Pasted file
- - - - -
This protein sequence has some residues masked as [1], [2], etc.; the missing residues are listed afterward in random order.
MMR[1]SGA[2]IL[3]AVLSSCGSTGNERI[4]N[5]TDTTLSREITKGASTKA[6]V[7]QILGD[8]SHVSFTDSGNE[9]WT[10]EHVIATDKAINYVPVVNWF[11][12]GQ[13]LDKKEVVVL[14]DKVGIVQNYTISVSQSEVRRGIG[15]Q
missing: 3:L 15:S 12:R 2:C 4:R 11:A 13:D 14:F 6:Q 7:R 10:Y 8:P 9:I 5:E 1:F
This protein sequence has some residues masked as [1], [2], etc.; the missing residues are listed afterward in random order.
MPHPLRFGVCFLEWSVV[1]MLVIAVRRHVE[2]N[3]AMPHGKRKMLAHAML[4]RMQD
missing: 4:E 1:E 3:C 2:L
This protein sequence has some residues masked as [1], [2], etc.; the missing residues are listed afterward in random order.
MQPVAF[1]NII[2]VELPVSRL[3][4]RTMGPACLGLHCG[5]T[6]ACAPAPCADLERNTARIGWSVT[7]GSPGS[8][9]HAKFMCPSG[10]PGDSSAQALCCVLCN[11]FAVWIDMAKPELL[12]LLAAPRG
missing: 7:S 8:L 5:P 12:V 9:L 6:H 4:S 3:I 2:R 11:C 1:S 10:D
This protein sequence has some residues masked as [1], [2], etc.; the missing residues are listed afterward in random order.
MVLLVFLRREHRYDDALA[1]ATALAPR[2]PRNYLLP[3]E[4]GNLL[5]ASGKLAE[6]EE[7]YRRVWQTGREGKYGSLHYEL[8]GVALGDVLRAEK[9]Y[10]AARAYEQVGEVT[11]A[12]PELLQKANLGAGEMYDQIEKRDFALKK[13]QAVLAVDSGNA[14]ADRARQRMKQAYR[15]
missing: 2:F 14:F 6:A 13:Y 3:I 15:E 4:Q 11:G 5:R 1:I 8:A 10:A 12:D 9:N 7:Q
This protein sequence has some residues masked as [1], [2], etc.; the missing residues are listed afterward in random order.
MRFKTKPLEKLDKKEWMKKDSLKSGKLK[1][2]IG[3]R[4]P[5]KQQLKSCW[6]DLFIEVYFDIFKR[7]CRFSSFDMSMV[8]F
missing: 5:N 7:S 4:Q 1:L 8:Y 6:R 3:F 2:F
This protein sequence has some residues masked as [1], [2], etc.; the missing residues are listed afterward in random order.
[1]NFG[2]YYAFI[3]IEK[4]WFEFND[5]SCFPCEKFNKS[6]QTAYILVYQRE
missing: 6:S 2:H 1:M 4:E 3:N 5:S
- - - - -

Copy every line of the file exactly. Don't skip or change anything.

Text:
This protein sequence has some residues masked as [1], [2], etc.; the missing residues are listed afterward in random order.
MMR[1]SGA[2]IL[3]AVLSSCGSTGNERI[4]N[5]TDTTLSREITKGASTKA[6]V[7]QILGD[8]SHVSFTDSGNE[9]WT[10]EHVIATDKAINYVPVVNWF[11][12]GQ[13]LDKKEVVVL[14]DKVGIVQNYTISVSQSEVRRGIG[15]Q
missing: 3:L 15:S 12:R 2:C 4:R 11:A 13:D 14:F 6:Q 7:R 10:Y 8:P 9:I 5:E 1:F
This protein sequence has some residues masked as [1], [2], etc.; the missing residues are listed afterward in random order.
MPHPLRFGVCFLEWSVV[1]MLVIAVRRHVE[2]N[3]AMPHGKRKMLAHAML[4]RMQD
missing: 4:E 1:E 3:C 2:L
This protein sequence has some residues masked as [1], [2], etc.; the missing residues are listed afterward in random order.
MQPVAF[1]NII[2]VELPVSRL[3][4]RTMGPACLGLHCG[5]T[6]ACAPAPCADLERNTARIGWSVT[7]GSPGS[8][9]HAKFMCPSG[10]PGDSSAQALCCVLCN[11]FAVWIDMAKPELL[12]LLAAPRG
missing: 7:S 8:L 5:P 12:V 9:L 6:H 4:S 3:I 2:R 11:C 1:S 10:D
This protein sequence has some residues masked as [1], [2], etc.; the missing residues are listed afterward in random order.
MVLLVFLRREHRYDDALA[1]ATALAPR[2]PRNYLLP[3]E[4]GNLL[5]ASGKLAE[6]EE[7]YRRVWQTGREGKYGSLHYEL[8]GVALGDVLRAEK[9]Y[10]AARAYEQVGEVT[11]A[12]PELLQKANLGAGEMYDQIEKRDFALKK[13]QAVLAVDSGNA[14]ADRARQRMKQAYR[15]
missing: 2:F 14:F 6:A 13:Y 3:I 15:E 4:Q 11:G 5:R 1:I 8:A 10:A 12:D 9:N 7:Q
This protein sequence has some residues masked as [1], [2], etc.; the missing residues are listed afterward in random order.
MRFKTKPLEKLDKKEWMKKDSLKSGKLK[1][2]IG[3]R[4]P[5]KQQLKSCW[6]DLFIEVYFDIFKR[7]CRFSSFDMSMV[8]F
missing: 5:N 7:S 4:Q 1:L 8:Y 6:R 3:F 2:F
This protein sequence has some residues masked as [1], [2], etc.; the missing residues are listed afterward in random order.
[1]NFG[2]YYAFI[3]IEK[4]WFEFND[5]SCFPCEKFNKS[6]QTAYILVYQRE
missing: 6:S 2:H 1:M 4:E 3:N 5:S